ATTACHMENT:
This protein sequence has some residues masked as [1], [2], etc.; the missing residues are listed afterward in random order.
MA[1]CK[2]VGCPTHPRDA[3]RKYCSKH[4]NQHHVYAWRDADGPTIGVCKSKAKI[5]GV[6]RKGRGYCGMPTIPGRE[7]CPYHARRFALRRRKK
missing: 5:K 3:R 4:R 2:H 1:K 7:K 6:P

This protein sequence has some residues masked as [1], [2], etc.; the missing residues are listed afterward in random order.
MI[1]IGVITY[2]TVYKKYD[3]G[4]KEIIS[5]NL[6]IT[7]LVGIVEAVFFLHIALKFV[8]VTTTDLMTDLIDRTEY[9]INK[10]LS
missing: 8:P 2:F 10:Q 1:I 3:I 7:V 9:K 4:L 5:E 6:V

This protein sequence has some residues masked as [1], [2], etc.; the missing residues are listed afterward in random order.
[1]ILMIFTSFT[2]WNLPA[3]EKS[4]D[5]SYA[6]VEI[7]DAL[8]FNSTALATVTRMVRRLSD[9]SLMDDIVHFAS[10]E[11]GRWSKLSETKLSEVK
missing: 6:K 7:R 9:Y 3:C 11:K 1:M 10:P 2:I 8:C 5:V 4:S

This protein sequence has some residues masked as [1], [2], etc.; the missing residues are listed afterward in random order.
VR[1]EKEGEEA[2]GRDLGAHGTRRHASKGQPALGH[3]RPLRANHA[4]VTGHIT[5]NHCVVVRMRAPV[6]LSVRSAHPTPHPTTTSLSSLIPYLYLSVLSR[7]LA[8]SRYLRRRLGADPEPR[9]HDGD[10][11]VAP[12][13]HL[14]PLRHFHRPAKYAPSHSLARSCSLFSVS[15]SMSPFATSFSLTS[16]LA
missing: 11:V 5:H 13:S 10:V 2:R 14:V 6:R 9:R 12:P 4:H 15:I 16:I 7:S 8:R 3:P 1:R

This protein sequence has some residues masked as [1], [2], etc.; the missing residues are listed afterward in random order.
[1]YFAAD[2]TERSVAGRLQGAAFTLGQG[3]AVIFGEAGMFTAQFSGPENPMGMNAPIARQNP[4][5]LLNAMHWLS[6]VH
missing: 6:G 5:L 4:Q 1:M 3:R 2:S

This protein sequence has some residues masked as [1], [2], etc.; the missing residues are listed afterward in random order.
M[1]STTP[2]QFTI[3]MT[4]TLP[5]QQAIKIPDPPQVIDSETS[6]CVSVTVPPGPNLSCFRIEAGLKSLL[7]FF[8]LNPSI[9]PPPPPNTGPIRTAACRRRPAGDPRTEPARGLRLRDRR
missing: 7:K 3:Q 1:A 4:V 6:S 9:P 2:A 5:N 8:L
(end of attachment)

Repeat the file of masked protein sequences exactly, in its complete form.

This protein sequence has some residues masked as [1], [2], etc.; the missing residues are listed afterward in random order.
MA[1]CK[2]VGCPTHPRDA[3]RKYCSKH[4]NQHHVYAWRDADGPTIGVCKSKAKI[5]GV[6]RKGRGYCGMPTIPGRE[7]CPYHARRFALRRRKK
missing: 5:K 3:R 4:R 2:H 1:K 7:K 6:P

This protein sequence has some residues masked as [1], [2], etc.; the missing residues are listed afterward in random order.
MI[1]IGVITY[2]TVYKKYD[3]G[4]KEIIS[5]NL[6]IT[7]LVGIVEAVFFLHIALKFV[8]VTTTDLMTDLIDRTEY[9]INK[10]LS
missing: 8:P 2:F 10:Q 1:I 3:I 7:V 9:K 4:L 5:E 6:V

This protein sequence has some residues masked as [1], [2], etc.; the missing residues are listed afterward in random order.
[1]ILMIFTSFT[2]WNLPA[3]EKS[4]D[5]SYA[6]VEI[7]DAL[8]FNSTALATVTRMVRRLSD[9]SLMDDIVHFAS[10]E[11]GRWSKLSETKLSEVK
missing: 6:K 7:R 9:Y 3:C 11:K 1:M 10:P 2:I 8:C 5:V 4:S

This protein sequence has some residues masked as [1], [2], etc.; the missing residues are listed afterward in random order.
VR[1]EKEGEEA[2]GRDLGAHGTRRHASKGQPALGH[3]RPLRANHA[4]VTGHIT[5]NHCVVVRMRAPV[6]LSVRSAHPTPHPTTTSLSSLIPYLYLSVLSR[7]LA[8]SRYLRRRLGADPEPR[9]HDGD[10][11]VAP[12][13]HL[14]PLRHFHRPAKYAPSHSLARSCSLFSVS[15]SMSPFATSFSLTS[16]LA
missing: 11:V 5:H 13:S 10:V 2:R 14:V 6:R 9:R 12:P 4:H 15:I 16:I 7:S 8:R 3:P 1:R

This protein sequence has some residues masked as [1], [2], etc.; the missing residues are listed afterward in random order.
[1]YFAAD[2]TERSVAGRLQGAAFTLGQG[3]AVIFGEAGMFTAQFSGPENPMGMNAPIARQNP[4][5]LLNAMHWLS[6]VH
missing: 6:G 5:L 4:Q 1:M 3:R 2:S

This protein sequence has some residues masked as [1], [2], etc.; the missing residues are listed afterward in random order.
M[1]STTP[2]QFTI[3]MT[4]TLP[5]QQAIKIPDPPQVIDSETS[6]CVSVTVPPGPNLSCFRIEAGLKSLL[7]FF[8]LNPSI[9]PPPPPNTGPIRTAACRRRPAGDPRTEPARGLRLRDRR
missing: 7:K 3:Q 1:A 4:V 6:S 9:P 2:A 5:N 8:L